SAP has appointed a new chief technology officer in the UK who will lend particular focus to increasing market awareness of the firm's mobile technology and cloud computing portfolio, V3 has learned.
Adrian Simpson, who has been with SAP for 11 years in a variety of roles, will take on the newly created role immediately, and will be responsible for communicating SAP's technical vision to customers and partners.
In an exclusive interview with V3, Simpson said one of his key priorities in the new job was to get SAP partners up to speed with the firm's product portfolio, particularly because newer SAP products appear absent from their radar.
"Our partners focus on selling customers SAP applications and analytics technologies, but they just don't seem to know about SAP cloud or mobile products," said Simpson.
SAP expanded its mobile capabilities with the acquisition of Sybase in May 2010, and its cloud portfolio with the acquisition of Success Factors in December last year.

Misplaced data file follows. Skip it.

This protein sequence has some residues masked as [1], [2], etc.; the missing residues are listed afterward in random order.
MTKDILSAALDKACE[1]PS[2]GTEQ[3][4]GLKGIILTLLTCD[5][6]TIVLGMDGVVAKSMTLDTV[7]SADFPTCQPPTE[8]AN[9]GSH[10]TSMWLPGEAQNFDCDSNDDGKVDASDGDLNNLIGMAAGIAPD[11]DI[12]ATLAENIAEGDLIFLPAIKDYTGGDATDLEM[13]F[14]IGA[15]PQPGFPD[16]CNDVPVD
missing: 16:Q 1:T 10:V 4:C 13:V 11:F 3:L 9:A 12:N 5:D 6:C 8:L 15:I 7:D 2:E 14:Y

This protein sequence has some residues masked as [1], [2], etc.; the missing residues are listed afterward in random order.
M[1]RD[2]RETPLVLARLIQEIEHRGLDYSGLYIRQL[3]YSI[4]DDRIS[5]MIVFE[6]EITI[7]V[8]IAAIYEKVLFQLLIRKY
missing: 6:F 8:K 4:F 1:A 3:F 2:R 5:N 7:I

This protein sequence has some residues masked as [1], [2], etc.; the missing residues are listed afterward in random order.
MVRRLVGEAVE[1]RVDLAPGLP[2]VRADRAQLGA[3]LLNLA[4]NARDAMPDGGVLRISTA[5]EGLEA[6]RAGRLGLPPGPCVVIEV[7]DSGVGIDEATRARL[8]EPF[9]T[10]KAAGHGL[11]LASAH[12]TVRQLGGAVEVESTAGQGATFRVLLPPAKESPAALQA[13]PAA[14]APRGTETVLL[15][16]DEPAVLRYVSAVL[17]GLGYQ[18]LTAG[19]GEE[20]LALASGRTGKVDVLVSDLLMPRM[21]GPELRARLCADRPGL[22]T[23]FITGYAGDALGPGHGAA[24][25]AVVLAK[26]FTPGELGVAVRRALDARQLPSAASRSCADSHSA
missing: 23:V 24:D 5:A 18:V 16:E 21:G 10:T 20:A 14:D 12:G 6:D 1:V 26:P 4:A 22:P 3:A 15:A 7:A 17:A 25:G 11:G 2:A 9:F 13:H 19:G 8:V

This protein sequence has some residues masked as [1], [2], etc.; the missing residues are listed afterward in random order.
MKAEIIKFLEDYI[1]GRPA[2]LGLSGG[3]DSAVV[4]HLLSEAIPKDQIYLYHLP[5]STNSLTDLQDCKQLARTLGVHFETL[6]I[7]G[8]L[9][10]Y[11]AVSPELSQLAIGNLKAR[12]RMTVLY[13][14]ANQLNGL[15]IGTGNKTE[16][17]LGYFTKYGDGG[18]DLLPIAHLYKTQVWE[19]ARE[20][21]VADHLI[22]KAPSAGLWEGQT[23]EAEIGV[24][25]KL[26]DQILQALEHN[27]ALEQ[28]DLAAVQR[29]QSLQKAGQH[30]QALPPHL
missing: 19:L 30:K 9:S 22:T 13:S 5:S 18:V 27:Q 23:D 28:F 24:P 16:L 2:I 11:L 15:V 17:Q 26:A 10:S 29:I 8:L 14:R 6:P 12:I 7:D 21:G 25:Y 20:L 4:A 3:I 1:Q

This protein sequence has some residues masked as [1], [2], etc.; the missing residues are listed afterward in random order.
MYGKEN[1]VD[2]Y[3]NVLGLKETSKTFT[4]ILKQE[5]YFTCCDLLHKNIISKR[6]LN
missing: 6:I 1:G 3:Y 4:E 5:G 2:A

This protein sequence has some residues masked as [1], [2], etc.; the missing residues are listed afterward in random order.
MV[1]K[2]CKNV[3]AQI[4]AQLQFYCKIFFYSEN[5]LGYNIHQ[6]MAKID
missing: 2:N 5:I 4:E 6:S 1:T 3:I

Simpson said too often partners focus on selling customers Salesforce applications for the cloud or technologies from the likes of Good Technology, MobileIron or AirWatch for mobility solutions, while SAP's products in these areas are ignored.
He added that he would also focus on working with SAP's major partners, like HP and Fujitsu, to offer customers new kinds of integrated hardware and software solutions.
Meanwhile, Simpson said customers, like partners, could also benefit from more clarity on SAP's product roadmap.
"I plan to articulate what our vision is for our customers to make them understand what we will deliver now and in the future," he said.
"This is that SAP is focussed on five market categories: applications, analytics, databases, mobility and the cloud."
Simpson said also key to his strategy with customers was understanding the pressures faced by different industries.
Cotton seedling freezes to death as Chang'e-4 shuts down for the Moon's 14-day lunar night
Fortnite easily out-earns PUBG, Assassin's Creed Odyssey and Red Dead Redemption 2 in 2018
Meteor showers as a service will be visible for about 100 kilometres in all directions
Saturn's rings only formed in the past 100 million years, suggests analysis of Cassini space probe data
New findings contradict conventional belief that Saturn's rings were formed along with the planet about 4.5 billion years ago